- On Wednesday, a committee within the National People’s Congress — China’s top legislative body — passed a resolution meant to disqualify pro-democracy lawmakers in Hong Kong’s Legislative Council.
- Within minutes of the resolution’s passage, four LegCo lawmakers were immediately removed from office for “endangering” national security.
- All four had previously asked foreign governments to sanction Beijing and Hong Kong over China’s passage of a national security law earlier this summer. China has since used that law to gradually strip away freedoms in Hong Kong.
- Following their ousting, the remaining 15 pro-democracy lawmakers in LegCo announced their intention to resign. LegCo will now be fully stacked with Beijing loyalists.
Four Pro-Democracy Lawmakers Ousted From LegCo
Hong Kong’s legislature is set to lose all of its 19 pro-democracy lawmakers by Thursday, meaning the legislature will now be composed entirely of Beijing loyalists.
On Wednesday, a committee within the National People’s Congress (NPC) — China’s top legislative body — passed a resolution targeting pro-democracy lawmakers in Hong Kong. The resolution states that lawmakers in Hong Kong will be disqualified from office if they support Hong Kong independence, refuse to accept China’s sovereignty, threaten national security, or ask foreign forces to impose sanctions.
Just minutes after that resolution was passed, the Hong Kong government announced it would be disqualifying four legislators in the city’s Legislative Council (LegCo), effective immediately. All four — Alvin Yeung, Dennis Kwok, Kwok Ka-ki, and Kenneth Leung — were accused of endangering national security.
In late June, China passed a national security law aimed at cracking down on pro-democracy protests in Hong Kong. Since then, China has effectively taken control of the region — even though it was supposed to remain autonomous until 2047.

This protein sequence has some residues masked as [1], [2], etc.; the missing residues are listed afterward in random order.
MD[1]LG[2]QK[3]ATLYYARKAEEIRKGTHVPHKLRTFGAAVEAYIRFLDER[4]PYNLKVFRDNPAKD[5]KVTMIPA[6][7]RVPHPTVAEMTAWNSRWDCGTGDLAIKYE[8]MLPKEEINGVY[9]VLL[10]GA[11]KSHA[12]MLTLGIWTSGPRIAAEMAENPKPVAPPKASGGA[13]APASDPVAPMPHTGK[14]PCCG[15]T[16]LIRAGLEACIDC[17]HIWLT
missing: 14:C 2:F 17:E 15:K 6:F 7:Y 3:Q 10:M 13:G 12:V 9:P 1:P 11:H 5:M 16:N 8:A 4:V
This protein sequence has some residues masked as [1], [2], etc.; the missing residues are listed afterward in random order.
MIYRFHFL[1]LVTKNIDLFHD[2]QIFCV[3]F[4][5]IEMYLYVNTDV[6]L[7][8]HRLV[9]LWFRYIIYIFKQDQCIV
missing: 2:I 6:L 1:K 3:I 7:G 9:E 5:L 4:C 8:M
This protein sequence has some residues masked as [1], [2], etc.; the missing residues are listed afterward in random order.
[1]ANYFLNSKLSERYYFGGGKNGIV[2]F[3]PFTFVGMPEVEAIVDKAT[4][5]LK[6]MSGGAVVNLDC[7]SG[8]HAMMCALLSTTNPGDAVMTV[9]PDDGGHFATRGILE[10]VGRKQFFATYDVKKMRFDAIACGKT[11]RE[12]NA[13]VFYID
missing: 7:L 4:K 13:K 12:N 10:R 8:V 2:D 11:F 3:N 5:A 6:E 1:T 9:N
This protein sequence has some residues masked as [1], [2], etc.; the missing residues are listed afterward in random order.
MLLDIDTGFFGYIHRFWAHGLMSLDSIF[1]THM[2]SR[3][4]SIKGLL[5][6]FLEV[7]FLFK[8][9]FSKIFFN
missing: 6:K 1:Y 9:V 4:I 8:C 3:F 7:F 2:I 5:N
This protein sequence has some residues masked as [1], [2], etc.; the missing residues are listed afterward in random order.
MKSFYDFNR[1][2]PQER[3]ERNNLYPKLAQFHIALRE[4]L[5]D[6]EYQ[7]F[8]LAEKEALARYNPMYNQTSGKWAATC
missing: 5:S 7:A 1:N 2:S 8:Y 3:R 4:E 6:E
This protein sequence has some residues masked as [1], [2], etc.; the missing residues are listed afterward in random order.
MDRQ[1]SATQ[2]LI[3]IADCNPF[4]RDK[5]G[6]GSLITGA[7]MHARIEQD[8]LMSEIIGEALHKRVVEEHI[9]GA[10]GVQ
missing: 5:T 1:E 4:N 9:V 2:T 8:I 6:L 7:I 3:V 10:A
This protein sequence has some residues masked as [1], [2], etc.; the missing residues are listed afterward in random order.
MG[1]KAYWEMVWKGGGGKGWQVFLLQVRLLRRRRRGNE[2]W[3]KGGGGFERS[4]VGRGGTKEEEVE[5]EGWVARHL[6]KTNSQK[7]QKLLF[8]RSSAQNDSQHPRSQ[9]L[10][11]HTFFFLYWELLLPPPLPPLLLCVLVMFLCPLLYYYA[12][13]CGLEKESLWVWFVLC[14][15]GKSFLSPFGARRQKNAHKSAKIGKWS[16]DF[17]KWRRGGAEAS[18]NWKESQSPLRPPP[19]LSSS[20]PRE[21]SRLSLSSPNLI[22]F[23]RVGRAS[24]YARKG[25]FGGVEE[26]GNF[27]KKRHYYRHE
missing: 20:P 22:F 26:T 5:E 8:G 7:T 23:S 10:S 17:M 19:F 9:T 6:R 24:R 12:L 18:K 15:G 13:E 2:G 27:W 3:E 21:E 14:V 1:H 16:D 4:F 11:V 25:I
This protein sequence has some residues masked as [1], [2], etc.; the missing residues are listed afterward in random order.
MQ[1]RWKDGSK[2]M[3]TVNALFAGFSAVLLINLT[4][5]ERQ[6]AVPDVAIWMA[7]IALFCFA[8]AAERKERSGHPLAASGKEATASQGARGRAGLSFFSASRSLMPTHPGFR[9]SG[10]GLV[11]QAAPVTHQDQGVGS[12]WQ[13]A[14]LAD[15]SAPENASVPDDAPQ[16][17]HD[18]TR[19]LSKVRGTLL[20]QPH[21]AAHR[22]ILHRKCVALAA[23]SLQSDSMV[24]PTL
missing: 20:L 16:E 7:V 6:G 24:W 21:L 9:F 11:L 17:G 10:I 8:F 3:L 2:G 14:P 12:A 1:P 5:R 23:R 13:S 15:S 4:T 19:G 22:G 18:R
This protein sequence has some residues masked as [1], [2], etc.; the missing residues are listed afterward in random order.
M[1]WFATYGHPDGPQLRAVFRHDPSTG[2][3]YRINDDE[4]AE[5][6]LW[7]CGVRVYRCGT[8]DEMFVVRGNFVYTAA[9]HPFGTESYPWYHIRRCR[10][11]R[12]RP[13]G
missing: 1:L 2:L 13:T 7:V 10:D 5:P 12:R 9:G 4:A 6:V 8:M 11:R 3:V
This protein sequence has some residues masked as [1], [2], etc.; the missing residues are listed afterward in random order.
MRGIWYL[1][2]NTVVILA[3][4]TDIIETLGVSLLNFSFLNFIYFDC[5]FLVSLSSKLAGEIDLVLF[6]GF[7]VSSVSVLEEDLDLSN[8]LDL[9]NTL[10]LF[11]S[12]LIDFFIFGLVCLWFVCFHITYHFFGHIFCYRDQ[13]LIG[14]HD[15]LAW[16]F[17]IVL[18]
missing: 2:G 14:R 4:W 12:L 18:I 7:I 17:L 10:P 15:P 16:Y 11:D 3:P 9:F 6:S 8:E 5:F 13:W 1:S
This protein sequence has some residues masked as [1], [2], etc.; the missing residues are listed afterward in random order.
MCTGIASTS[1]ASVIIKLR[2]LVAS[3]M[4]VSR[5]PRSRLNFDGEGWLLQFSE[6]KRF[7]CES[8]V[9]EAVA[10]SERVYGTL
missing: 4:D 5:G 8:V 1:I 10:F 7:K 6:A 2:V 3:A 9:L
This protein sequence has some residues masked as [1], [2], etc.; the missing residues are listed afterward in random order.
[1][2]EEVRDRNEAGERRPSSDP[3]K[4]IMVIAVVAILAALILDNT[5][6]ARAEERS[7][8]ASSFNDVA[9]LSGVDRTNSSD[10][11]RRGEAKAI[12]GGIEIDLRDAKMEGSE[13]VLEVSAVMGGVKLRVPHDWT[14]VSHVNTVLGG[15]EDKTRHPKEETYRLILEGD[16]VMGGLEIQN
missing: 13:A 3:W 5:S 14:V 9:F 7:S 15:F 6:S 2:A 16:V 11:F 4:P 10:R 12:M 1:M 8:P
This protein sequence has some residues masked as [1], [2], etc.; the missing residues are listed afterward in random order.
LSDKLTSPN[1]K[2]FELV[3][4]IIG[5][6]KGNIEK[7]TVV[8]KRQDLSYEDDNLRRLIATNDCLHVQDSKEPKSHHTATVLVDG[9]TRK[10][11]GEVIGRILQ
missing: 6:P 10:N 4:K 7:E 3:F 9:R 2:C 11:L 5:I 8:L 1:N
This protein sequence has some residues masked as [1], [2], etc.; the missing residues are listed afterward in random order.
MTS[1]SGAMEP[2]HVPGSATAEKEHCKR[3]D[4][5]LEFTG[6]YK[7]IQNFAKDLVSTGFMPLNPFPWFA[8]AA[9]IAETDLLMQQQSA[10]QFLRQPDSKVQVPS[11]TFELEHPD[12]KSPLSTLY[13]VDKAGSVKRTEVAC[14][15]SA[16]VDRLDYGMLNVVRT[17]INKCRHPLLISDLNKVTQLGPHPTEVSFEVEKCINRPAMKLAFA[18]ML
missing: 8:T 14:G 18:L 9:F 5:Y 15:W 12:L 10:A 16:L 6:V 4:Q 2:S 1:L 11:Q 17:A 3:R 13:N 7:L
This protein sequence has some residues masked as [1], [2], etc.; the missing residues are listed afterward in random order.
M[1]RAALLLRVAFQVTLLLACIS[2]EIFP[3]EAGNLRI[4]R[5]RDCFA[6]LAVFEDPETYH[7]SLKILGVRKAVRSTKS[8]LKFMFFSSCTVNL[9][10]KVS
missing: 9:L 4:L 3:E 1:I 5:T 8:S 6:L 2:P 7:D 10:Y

Later, in July, those four pro-democracy lawmakers asked foreign governments, including the United States, to implement sanctions on Beijing and Hong Kong. At the time, the Hong Kong government barred them from running for re-election, but they were allowed to continue serving on LegCo.
“If observing due process, protecting systems and functions, fighting for democracy and human rights would lead to the consequences of being disqualified, it would be my honor,” Dennis Kwok said Wednesday following his ousting.
All Pro-Democracy Legislators Resign
The four disqualifications left LegCo with 58 members — 15 of which were pro-democracy lawmakers; however, just hours after those disqualifications, every single pro-democracy lawmaker in LegCo announced they would resign, beginning Thursday.
“There [is] separation of power under… the Basic Law,” Hong Kong’s Democratic Party Chair Wu Chi Wai said, “but today, the decision made by the central government seemed to say that all the separation of powers will be taken away, and all the power will be centralized in the chief executive — Of course, the chief executive is the puppet of the central government.”
“We can no longer tell the world that we still have ‘one country, two systems,’” he added. “This declares its official death.”
That “puppet,” Hong Kong Chief Executive Carrie Lam, denied that LegCo is about to become a “rubber-stamp parliament” — AKA, a government that will essentially pass any legislation Beijing tells it to. Instead, she said she welcomes diverse opinions in LegCo, but she also stressed the need for China’s resolution to be applied upon LegCo.